Friends Wilderness Center is a place of peace and tranquility within a unique 1400-acre wilderness preserve and spiritual sanctuary on the western side of the Blue Ridge in Harpers Ferry, W.V. Website: friendswilderness.org.
Preserved by Quakers for “perpetual spiritual use,” Friends Wilderness Center (FWC) offers restorative peace and tranquility. Since 1974, FWC has provided access to the 1,500-acre Rolling Ridge wilderness area in West Virginia.
FWC hosts the China Folk House Retreat (CFHR): a project to promote empathy, cross-cultural understanding, and experiential learning by rebuilding a Tibetan-style farmhouse saved from inundation in the village of Cizhong in Yunnan Province, China. The project is building an ADA compliant bathroom to expand access to restoration in nature.
Work to update and expand the center’s facilities is ongoing; recent projects include restoring the treehouse, improving accommodations in the geodesic dome, furnishing and heating a 16-foot-diameter glamping tent for four-season use, and renovating Niles Cabin with the intention of hosting overnight guests.
FWC offers monthly programs and guided hikes exploring the miles of trails that meander around mountain streams and waterfalls between the Appalachian Trail and the Shenandoah River. This year, FWC has offered monthly yoga hikes (Hike-Asana) and drop-in viewing for meteor showers throughout the year.
Friends Wilderness Center (FWC) shares stewardship of the 1,400-acre Rolling Ridge wilderness area in West Virginia, preserved by Quakers for “perpetual spiritual use.” Since 1974, FWC has served as “a place of peace and tranquility” in troubled times of war, systemic racism, environmental crisis, and now a global pandemic. During the pandemic, FWC continues to offer monthly guided hikes on the miles of hiking trails that meander around mountain streams and waterfalls between the Appalachian Trail and the Shenandoah River. FWC is working on renovations to the Niles Cabin in anticipation of welcoming guests back to the cabin after pandemic restrictions are eased. FWC continues to serve those who seek access to the beauty and solitude that the Blue Ridge forest provides as a much-needed opportunity for peace and renewal in times of uncertainty, transition, and social isolation.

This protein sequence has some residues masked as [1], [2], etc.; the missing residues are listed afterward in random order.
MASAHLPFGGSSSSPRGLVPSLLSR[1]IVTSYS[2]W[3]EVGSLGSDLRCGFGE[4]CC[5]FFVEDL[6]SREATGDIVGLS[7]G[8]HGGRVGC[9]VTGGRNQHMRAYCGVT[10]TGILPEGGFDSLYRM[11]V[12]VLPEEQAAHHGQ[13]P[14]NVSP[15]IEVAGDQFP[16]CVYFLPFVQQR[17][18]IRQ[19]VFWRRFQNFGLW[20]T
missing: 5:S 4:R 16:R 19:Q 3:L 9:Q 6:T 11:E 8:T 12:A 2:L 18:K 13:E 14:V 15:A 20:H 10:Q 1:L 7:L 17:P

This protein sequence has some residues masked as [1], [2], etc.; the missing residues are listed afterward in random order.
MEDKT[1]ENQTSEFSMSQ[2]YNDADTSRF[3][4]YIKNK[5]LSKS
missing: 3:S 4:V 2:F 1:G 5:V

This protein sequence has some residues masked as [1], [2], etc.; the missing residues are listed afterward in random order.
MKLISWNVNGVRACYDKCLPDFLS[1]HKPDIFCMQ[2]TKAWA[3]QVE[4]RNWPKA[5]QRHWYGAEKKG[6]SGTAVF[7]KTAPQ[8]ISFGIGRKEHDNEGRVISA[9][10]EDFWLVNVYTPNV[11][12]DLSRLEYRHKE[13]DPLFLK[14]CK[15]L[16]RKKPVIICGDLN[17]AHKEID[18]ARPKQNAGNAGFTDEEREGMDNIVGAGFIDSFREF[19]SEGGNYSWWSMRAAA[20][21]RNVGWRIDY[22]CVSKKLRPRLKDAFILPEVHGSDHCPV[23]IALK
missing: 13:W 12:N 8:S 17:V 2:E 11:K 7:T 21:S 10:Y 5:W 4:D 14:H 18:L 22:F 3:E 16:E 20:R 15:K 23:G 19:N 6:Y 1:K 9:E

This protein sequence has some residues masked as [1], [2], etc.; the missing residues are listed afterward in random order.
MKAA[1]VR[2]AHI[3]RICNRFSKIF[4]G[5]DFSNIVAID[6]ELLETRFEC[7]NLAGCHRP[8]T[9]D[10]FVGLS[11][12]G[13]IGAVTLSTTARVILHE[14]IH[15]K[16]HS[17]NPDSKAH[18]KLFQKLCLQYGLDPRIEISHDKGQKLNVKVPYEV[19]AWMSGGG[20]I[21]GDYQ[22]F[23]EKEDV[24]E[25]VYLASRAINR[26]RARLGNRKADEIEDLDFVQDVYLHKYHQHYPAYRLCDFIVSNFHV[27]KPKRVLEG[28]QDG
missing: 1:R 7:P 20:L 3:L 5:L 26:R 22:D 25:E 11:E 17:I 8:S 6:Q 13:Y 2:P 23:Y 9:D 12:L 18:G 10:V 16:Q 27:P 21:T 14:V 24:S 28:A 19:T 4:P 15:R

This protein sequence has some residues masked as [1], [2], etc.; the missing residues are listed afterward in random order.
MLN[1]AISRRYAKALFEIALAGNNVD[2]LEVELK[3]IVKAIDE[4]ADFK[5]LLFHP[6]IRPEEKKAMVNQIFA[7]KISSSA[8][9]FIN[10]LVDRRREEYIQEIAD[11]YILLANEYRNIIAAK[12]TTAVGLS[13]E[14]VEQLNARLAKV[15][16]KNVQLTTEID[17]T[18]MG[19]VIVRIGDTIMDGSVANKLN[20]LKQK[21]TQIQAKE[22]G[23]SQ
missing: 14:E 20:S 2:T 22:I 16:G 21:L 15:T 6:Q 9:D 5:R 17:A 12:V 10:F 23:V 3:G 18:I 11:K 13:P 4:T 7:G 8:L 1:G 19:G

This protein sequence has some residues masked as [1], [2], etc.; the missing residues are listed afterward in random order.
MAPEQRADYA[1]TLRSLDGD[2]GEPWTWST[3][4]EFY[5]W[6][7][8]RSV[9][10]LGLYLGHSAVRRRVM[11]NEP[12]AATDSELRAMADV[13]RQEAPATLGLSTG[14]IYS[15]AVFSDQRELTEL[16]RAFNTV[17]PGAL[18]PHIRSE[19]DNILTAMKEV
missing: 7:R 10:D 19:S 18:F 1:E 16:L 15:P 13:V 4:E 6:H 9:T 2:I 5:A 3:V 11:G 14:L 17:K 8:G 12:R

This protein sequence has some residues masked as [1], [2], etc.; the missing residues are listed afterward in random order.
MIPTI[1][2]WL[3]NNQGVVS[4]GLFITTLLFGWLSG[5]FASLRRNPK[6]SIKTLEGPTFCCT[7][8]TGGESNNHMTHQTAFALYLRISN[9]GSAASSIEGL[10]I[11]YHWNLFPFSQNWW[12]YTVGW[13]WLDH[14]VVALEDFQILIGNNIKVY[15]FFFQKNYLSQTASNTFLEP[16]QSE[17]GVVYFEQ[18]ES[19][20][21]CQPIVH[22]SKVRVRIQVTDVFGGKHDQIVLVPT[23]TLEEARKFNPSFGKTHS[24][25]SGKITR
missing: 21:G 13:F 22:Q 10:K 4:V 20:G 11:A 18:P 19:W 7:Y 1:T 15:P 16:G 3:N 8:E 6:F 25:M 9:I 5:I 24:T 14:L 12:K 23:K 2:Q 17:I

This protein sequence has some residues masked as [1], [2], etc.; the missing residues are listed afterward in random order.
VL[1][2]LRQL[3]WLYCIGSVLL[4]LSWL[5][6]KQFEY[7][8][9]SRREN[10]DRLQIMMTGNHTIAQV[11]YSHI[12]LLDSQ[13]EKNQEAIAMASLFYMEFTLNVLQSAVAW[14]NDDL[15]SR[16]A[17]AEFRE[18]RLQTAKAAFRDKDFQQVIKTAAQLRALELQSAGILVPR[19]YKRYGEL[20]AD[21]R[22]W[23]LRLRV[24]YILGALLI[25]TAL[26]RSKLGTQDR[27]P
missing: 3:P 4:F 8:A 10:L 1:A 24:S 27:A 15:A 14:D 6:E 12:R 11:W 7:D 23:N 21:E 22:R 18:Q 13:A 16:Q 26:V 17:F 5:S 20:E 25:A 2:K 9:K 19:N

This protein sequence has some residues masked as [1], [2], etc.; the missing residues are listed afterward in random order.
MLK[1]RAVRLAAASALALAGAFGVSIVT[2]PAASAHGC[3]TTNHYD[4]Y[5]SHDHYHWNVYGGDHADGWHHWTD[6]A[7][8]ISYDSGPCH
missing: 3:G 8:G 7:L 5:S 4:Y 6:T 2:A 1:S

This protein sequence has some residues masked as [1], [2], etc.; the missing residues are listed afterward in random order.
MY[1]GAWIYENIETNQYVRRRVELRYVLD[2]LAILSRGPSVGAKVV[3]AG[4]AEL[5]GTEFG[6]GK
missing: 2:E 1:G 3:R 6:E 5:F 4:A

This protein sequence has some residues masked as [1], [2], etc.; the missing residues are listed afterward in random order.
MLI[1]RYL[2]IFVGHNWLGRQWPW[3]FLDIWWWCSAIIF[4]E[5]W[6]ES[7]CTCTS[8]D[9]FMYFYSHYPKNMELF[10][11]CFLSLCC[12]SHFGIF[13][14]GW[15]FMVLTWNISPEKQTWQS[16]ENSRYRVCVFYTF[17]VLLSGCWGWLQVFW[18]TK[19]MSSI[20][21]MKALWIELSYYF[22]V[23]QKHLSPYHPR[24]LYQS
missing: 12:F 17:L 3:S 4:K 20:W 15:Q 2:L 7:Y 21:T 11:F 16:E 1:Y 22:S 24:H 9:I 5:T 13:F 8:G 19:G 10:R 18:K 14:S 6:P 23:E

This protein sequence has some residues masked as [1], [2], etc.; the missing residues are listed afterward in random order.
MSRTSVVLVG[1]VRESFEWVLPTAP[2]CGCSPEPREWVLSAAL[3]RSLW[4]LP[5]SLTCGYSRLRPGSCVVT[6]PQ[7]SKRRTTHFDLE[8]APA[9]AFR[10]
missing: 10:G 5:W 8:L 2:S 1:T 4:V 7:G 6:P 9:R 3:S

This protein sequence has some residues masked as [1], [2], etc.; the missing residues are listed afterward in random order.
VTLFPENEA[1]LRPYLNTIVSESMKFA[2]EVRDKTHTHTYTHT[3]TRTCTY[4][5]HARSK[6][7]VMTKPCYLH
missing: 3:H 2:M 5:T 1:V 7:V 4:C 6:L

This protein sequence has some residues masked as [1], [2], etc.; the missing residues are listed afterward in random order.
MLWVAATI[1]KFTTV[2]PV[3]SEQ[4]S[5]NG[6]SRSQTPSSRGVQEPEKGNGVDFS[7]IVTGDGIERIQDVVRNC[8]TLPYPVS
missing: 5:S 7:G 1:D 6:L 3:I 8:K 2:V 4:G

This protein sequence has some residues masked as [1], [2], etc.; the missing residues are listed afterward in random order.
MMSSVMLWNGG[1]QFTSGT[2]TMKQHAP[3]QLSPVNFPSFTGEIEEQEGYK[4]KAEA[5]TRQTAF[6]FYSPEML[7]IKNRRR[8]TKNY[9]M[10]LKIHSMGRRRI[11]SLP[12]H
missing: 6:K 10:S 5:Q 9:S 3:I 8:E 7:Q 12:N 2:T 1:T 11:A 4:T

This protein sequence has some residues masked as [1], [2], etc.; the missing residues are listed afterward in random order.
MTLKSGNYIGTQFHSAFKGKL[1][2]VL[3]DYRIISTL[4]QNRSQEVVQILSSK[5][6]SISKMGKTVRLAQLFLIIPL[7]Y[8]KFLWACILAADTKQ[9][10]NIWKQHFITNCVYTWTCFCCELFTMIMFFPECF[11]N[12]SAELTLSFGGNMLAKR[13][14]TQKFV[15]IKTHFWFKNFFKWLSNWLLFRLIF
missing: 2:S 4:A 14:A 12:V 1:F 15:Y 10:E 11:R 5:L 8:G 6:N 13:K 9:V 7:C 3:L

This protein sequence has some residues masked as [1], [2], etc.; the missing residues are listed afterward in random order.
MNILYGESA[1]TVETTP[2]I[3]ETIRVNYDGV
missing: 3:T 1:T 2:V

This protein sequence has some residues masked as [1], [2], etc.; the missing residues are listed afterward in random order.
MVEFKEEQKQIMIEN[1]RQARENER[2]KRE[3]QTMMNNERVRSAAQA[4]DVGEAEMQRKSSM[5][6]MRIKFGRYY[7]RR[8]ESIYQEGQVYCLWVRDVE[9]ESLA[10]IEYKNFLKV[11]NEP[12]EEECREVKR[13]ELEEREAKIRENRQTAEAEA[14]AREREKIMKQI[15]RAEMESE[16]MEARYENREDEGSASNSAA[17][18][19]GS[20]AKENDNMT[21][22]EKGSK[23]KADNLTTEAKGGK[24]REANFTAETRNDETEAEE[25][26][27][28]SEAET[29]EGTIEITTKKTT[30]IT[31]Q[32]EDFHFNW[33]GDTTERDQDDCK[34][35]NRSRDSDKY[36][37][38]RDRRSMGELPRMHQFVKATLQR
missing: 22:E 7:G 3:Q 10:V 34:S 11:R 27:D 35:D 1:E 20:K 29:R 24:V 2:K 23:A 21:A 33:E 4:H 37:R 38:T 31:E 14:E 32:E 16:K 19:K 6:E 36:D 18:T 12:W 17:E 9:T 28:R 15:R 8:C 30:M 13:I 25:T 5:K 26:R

FWC hosts the China Folk House Retreat (CFHR, ChinaFolkHouse.org) on the property. CFHR preserves a farmhouse from the village of Cizhong, Yunnan. This house was disassembled and is now being re-assembled on the FWC property. Construction of the bathhouse and kitchen are expected to be completed in time to support programs this summer.
Friends Wilderness Center (FWC) is a 1,400-acre wilderness preserve on the western side of the Blue Ridge Mountains near Harpers Ferry, W.V. It was established by Quakers in 1974 for “perpetual spiritual use.” FWC offers a variety of scheduled events, including guided hikes, meditation, and journaling in nature. Also offered are opportunities to hike and explore, camping, and overnight stays in Niles Cabin (guest bedrooms and shared bath with home-cooked meals).
After 22 years at FWC, Sheila Bach retired as general manager, and is moving to Friends House in Sandy Spring, Md. Kimberly Benson is the new general manager, and she brings many gifts to the position. She and her family took up residence at Niles Cabin this past summer.
In the summer of 2019, FWC welcomed the China Folk House Retreat (CFHR) to the property. CHFR preserves a farmhouse from the village of Cizhong, Yunnan, that would have been inundated by a dam on the Mekong River. This house was disassembled and is now being reassembled on the FWC property. CFHR is dedicated to fostering cultural and educational exchanges between the United States and China, and to providing a site for exchange and education for students of all ages across the greater Washington, D.C. area.
Friends Wilderness Center (FWC) shares stewardship of the 1,400-acre Rolling Ridge wilderness area in West Virginia preserved by Quakers for “perpetual spiritual use.” Since 1974 FWC has served as “a place of peace and tranquility” in troubled times of war, systemic racism, environmental crisis, and now a global pandemic.
The China Folk House Retreat (CFHR) partnership offers an inspiring example of collaboration. Volunteers from the Sidwell Friends School community in Washington, D.C., saved the traditional Tibetan farmhouse from inundation by a dam and formed a nonprofit to rebuild it at FWC. In 2019, student volunteers joined local builders to raise the house’s timber frame, and this summer built its enclosing walls. CFHR now links FWC to a culturally and spiritually diverse, agrarian, riverside community half-way around the world.
Rebuilding demands flexibility and perseverance. When the original rammed-earth walls didn’t meet local building codes, hempcrete provided an innovative, environmentally sustainable alternative. And, when the pandemic jeopardized plans for experiential learning this summer, teens opted to voluntarily isolate for 14 days before joining quarantined work crews who built the largest hempcrete wall in North America. The project is infused with their energy, enthusiasm, and spirit. More information about CFHR is available at chinafolkhouse.org.